Many of you are returning to work today after an extended four-day weekend made possible by the Christian celebration of Jesus Christ’s supreme sacrifice for the redemption of the world. Today, I will tell you about a man who gave his life for you and me — just that we don’t know him, much less acknowledge or celebrate his sacrifice.
For 12-and-a-half years, his parents were childless. His father, rich at the time and the proud owner of two cars, withstood pressure from his family to take another wife. “No way”, he told them. “Child or no child, my wife and I share a love that will continue like that.”
But his wife eventually conceived. When she put to bed, it was a boy. That was on July 9, 1985.
Twenty-six years later, boy decides to join the Nigerian army, and he is soon drafted into the hunt for Boko haram insurgents. Once, in late 2014, he escaped death by the skin of his teeth, crawling more than four miles to safety after a brutal Boko Haram attack. He bruised his hands and legs in the process but after a few weeks in the hospital, he returned to the battlefield in January 2015.
On February 14, 2015 — perhaps at a time when many of us were snuggled up to our lovers or even busy ‘going the whole hog’ — he readied himself for one more onslaught on Boko Haram. Ahead of that trip, he wrote on social media: Well, nothing more 2say, we are going back 2 recapture our #monguno base 2day, I must fulfill my vow 4my country…my faith is one and ever! THE FEDERAL REPUBLIC OF NIGERIA.
It turned out to be his very last operation; he never returned. On March 19, 2015, he was buried in Maiduguri. This was a man who died fulfilling his vow to his country. Did his country fulfill its to him? More than two years since he fell in battle, the army has not paid his family their entitlement. But that’s not why I’m writing.
As part of field work for my book on the insurgency, I recently met the late soldier’s mother in Amansiodo Village in Ezeaga LGA of Enugu (pictured) and — much as I tried — I failed to hold back my tears. Even my sturdily-built friend who accompanied me on the trip couldn’t, too. This woman, despite ‘donating’ her son to this country, has cataract and is gradually going blind. Doctors have said she will lose her right eye if it isn’t operated upon soon enough. Tragically, it is her slain son who always promised to take care of that eye!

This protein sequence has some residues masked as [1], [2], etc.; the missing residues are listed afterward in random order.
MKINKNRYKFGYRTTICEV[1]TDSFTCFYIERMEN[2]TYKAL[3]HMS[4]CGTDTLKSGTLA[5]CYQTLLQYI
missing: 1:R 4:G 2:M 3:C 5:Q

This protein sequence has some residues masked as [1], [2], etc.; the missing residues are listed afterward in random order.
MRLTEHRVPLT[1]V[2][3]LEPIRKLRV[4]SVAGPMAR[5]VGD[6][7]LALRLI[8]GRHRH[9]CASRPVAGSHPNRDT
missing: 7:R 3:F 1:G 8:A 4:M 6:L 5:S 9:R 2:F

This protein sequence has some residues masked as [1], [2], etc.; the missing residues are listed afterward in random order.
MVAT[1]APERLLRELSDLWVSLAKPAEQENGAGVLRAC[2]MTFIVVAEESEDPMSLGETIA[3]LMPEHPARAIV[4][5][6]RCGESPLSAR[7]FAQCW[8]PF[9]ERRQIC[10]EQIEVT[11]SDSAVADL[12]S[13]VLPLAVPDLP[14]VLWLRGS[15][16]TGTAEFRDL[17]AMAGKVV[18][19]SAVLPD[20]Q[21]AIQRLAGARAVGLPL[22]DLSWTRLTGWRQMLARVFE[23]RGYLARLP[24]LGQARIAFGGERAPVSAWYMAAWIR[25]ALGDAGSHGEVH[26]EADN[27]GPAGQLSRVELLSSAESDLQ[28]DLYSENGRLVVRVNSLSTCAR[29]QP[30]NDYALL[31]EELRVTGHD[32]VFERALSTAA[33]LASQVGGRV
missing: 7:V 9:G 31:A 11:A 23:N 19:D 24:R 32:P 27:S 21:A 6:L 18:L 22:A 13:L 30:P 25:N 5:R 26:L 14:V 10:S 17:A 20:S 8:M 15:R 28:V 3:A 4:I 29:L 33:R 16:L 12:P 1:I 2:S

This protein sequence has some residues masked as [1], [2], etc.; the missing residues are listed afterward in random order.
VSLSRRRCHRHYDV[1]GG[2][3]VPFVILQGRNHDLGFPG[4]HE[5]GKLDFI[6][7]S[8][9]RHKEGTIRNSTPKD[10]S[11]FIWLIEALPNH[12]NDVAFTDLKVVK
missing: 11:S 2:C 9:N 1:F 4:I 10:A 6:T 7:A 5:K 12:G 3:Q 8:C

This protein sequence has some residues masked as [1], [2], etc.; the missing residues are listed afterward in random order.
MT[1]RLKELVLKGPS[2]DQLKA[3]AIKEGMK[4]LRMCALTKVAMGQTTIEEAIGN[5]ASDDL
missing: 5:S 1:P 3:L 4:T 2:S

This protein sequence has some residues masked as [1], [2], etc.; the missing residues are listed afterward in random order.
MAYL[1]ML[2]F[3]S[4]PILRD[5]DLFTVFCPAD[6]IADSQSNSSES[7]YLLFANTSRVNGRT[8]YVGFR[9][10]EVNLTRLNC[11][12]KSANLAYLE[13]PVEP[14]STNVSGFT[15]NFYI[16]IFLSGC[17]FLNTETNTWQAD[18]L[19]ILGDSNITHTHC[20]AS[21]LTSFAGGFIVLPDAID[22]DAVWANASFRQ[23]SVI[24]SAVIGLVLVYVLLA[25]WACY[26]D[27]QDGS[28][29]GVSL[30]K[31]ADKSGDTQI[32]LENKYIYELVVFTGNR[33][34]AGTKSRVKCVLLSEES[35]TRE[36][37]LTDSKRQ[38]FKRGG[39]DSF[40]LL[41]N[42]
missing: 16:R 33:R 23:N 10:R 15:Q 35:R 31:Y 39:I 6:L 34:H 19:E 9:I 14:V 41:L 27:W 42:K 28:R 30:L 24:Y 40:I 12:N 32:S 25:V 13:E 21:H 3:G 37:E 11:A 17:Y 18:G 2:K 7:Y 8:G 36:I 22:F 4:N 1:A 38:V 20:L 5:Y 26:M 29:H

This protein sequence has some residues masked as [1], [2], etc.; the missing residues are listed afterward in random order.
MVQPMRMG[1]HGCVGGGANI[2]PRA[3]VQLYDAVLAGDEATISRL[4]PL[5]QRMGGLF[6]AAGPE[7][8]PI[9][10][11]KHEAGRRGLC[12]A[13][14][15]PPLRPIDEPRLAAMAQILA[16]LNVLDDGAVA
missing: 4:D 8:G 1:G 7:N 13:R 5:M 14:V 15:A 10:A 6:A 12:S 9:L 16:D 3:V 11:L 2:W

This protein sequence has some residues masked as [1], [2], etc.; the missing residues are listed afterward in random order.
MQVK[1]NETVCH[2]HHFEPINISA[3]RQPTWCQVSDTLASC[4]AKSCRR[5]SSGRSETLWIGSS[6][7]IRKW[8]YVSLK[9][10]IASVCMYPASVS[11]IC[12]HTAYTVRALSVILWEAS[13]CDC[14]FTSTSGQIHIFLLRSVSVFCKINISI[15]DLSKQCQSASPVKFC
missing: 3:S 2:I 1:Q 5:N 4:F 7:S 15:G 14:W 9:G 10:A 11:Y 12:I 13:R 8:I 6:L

“He promised me that he would care for me because of my eyes,” the grief-stricken woman told me. “But I look around me every day and I don’t see him again. There’s no one to help me again. I don’t know what I’ll do; I’m tired.”
I was so moved by her anguish that I’ve chosen to momentarily forget that the interviews were meant for an upcoming book, and instead let out this bit for public consumption. I have decided to raise funds for this woman’s eye operation. If we raise more than the medical cost, she’ll have the rest for upkeep.
And I do not see it as service if we give to this woman; I consider it OUR RESPONSIBILITY. I can explain it.
I’ve noticed that south-westerners often underestimate the scale of the havoc that the bellicose Abubakar Shekau was bent on unleashing on this country. Having travelled to Borno extensively, I can confirm that were it not for the thousands of soldiers laying down their lives in the north-east, the insurgency would surely have spread to the south-west. And maybe I would be dead by now. Maybe even you reading this would be a corpse already. We have enjoyed peace in these parts because some people gave their lives up; if there’s a chance to show their families some gratitude, let’s try!
If you’re willing to donate to the mother of this slain soldier, please inbox me on Facebook (or email me: email@example.com — no letter ‘r’) and I will send you the family’s account details within 24 hours. And not just am I making a public appeal for funds — I will send my own contribution as well.
Finally, anyone who donates can be sure of accountability. On my honour! When all this is over, I will put up a public post detailing how much we’ve succeeded in generating.
Are you doubting that this soldier deserves your money, particularly in this period of economic recession? Well, I personally have no doubt — because he is my Jesus Christ. He gave up his life for me, why can’t I give up my money for him?